Even though I asked several times about how to pronounce his name, I’m sure I still butchered it the entire time we worked together. Luckily, he was gracious enough to answer to most anything that was even close. His name was Smilde, Berndnaut Smilde. He’s an affable Dutch fellow who just happens to make clouds – indoors. He was in San Francisco at the behest of Meg Shiffler, of the SF Arts Commission, to make some clouds – indoors. I repeated that because, as you can see, it’s quite remarkable. We met the day before to look over the room, talk about how we will proceed, and to try a few more variations on Berndnaut’s name. We were working in the Green Room of the Veterans Building near San Francisco’s Civic Center. The Green Room, I was told, is a replica of the Hall of Mirrors in Versailles. In the moment, I was impressed, not having been to Versailles. When I got home I looked it up. Let’s just say that if our beloved Green Room has any DNA in common with the Hall of Mirrors, it is only in the minds of the tour guides on the Duck Tours of the Bay. While the Green Room is quite lovely in it’s own right, the resemblance ends there. There was a mirror at each end, and it was indeed a Room, and it was in fact Green. Berndnaut was also gracious about that too. He’s probably been to Versailles, considering it’s only 275 miles from Amsterdam. The good news is that the people who manage the Green Room, unlike Versailles, are willing to have storm clouds made in our version.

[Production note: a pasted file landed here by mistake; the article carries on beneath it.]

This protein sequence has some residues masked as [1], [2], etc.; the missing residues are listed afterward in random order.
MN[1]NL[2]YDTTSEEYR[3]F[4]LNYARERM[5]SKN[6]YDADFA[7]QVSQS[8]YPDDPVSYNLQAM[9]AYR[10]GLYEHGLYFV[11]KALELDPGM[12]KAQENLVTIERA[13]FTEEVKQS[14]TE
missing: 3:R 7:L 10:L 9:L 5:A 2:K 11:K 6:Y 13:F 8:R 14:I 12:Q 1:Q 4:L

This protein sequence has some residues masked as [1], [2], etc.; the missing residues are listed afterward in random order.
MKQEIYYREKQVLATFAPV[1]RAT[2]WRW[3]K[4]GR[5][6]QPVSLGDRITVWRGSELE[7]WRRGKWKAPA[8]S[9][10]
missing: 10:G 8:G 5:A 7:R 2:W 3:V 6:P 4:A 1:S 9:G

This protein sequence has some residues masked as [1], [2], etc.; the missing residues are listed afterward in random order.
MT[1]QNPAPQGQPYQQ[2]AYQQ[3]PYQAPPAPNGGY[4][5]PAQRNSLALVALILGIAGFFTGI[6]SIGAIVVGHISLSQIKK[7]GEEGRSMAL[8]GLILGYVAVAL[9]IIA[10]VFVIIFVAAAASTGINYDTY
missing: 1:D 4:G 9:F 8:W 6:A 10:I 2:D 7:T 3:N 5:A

The process goes something like this: After everything is is ready with the lights and camera, Berndnaut goes into action. He walks around the area where the cloud is to form in ritualistic fashion, and sprays a mist into the cold air. A machine spits out a burst of another mist and when the two mists mingle, voila – Cloud. I shoot for around 8 seconds until it begins to dissipate and turn into something that is not a cloud. We let the room clear and the process starts over again. During the room clearing phase, there is lots of talk about the merits of the previous cloud and how we might improve the next. Lots of concrete talk about the ephemeral nature of clouds. And so it went. More clouds, and more talk. A few more clouds and a little more talk. I must say here, that the image you see is what was really there. No fancy photoshop tricks – just makin’ pictures of clouds. In the end, the day goes by far too quickly. I don’t really want to stop. Turns out creating the weather is rather exhilarating.